Chinese Economy Continues to Run Hot and Cold

By Glenn Dyer | More Articles by Glenn Dyer

China’s final drop of economic data for May was, as we have seen for the past couple of months, mixed and less buoyant than forecast.

Outbreaks of COVID-19 in the Pearl River Delta since late May may have impacted some areas – it certainly crimped exports as they brought some key ports to a standstill.

And plunging pork prices have disrupted prices – forcing farmers and producers to kill more animals than they have to to try and save money and limit losses.

That is helping push down retail price inflation and possibly impacting overall sales, which could explain the weaker growth rate for retail sales last month.

Retail sales rose 12.4% year-on-year in May, weaker than 13.6% growth expected by analysts and down from April’s 17.7% jump seen in April.

Fixed asset investment rose 15.4% in the first five months from the same period a year earlier, against a forecast 16.9% rise.

That was also slower than January-April’s 19.9% increase.

In all cases the weak comparative base from the same periods in 2020 when the country was lockdown or in recession, has again impacted the comparisons of 2021 performance.

But economists say there is an unevenness that is persisting in performance – it is clear that while manufacturing is battling bottlenecks and rising commodity prices (and higher general costs), the service sector seems to be a bit more stable.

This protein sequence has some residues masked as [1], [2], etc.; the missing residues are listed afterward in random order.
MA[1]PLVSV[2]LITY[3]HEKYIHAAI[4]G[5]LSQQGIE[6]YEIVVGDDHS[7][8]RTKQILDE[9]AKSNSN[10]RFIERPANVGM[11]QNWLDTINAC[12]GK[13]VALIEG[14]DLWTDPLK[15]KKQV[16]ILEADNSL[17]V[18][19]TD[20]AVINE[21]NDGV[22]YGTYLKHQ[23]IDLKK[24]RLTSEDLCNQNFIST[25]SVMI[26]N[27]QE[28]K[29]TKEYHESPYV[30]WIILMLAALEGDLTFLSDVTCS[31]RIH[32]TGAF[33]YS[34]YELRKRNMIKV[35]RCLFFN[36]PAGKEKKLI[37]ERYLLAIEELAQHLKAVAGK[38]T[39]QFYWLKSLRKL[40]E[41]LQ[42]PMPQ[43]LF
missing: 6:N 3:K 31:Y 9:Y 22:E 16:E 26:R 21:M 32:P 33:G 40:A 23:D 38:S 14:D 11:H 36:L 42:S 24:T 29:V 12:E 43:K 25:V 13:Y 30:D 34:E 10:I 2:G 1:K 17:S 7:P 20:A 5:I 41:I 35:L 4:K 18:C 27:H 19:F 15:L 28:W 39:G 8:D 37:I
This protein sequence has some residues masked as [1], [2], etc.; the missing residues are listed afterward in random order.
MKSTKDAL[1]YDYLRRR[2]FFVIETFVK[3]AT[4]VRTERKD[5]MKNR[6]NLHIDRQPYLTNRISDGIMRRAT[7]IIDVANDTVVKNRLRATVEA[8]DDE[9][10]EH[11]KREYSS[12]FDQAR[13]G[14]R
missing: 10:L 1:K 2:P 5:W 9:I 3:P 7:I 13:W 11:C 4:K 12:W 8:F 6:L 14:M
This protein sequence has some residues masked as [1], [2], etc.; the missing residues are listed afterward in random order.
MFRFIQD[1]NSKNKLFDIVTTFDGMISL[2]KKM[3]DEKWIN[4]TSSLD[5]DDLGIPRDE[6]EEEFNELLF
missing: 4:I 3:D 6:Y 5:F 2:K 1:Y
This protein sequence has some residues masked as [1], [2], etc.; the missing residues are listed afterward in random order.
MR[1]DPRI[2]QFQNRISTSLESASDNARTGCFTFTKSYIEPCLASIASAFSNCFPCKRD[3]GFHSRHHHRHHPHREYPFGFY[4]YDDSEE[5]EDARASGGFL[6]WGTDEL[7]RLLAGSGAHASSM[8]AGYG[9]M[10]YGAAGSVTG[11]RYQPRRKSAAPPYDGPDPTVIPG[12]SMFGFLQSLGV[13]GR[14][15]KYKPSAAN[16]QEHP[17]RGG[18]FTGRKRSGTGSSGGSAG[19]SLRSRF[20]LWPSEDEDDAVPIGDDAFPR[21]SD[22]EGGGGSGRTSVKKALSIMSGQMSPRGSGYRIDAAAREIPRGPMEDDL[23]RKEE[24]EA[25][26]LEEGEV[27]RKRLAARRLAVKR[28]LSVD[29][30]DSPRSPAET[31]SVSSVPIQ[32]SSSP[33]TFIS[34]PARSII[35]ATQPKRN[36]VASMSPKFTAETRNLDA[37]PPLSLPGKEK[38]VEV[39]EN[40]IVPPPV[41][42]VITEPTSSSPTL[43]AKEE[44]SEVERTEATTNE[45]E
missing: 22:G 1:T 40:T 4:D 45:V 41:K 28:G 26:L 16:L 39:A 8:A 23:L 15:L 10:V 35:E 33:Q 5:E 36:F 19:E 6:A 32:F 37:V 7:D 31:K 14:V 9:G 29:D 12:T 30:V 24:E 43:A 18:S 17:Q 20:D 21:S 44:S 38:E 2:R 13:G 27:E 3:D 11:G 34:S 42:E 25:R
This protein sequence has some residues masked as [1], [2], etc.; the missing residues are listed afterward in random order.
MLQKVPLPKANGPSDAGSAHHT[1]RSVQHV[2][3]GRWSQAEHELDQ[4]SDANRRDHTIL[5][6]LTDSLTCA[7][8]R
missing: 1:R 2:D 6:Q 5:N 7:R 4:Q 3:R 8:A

Surging commodities prices pushed China’s producer inflation to its highest level in over 12 years, squeezing profit margins for mid- and downstream firms.

Bank lending unexpectedly rose in May but broader credit growth continued to slow, a trend analysts said could start to weigh on activity in the second half of the year.

Wednesday’s data release revealed a slowing in real estate investment in May, as more smaller towns joined bigger cities in trying to cool a hot housing market.

Real estate investment in May rose 9.8% from a year earlier, down from 13.7% seen in April.

Data from the National Bureau of Statistics on Wednesday showed that for the January-May, property investment grew 18.3% from the same period last year, slower than a 21.6% increase in January-April.

Property sales by floor area rose 9.2% in May from a year earlier, slower than 19.2% growth in April, according to Reuters.

New construction starts, measured by floor area, fell 6.1% in May, better than the 9.3% fall in April.

Car sales fell 3.1% in May but sales of New Energy Vehicles again surged and are running a record annual rate of close to 2.6 million units a year.


About Glenn Dyer

Glenn Dyer has been a finance journalist and TV producer for more than 40 years. He has worked at Maxwell Newton Publications, Queensland Newspapers, AAP, The Australian Financial Review, The Nine Network and Crikey.

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